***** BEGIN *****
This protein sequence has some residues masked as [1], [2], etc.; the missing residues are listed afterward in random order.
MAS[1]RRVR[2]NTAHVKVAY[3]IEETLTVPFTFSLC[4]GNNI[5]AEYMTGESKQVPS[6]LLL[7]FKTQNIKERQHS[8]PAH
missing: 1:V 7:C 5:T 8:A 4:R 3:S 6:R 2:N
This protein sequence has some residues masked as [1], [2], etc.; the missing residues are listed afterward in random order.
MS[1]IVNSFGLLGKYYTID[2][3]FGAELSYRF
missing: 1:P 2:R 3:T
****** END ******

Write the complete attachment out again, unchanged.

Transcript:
This protein sequence has some residues masked as [1], [2], etc.; the missing residues are listed afterward in random order.
MAS[1]RRVR[2]NTAHVKVAY[3]IEETLTVPFTFSLC[4]GNNI[5]AEYMTGESKQVPS[6]LLL[7]FKTQNIKERQHS[8]PAH
missing: 1:V 7:C 5:T 8:A 4:R 3:S 6:R 2:N
This protein sequence has some residues masked as [1], [2], etc.; the missing residues are listed afterward in random order.
MS[1]IVNSFGLLGKYYTID[2][3]FGAELSYRF
missing: 1:P 2:R 3:T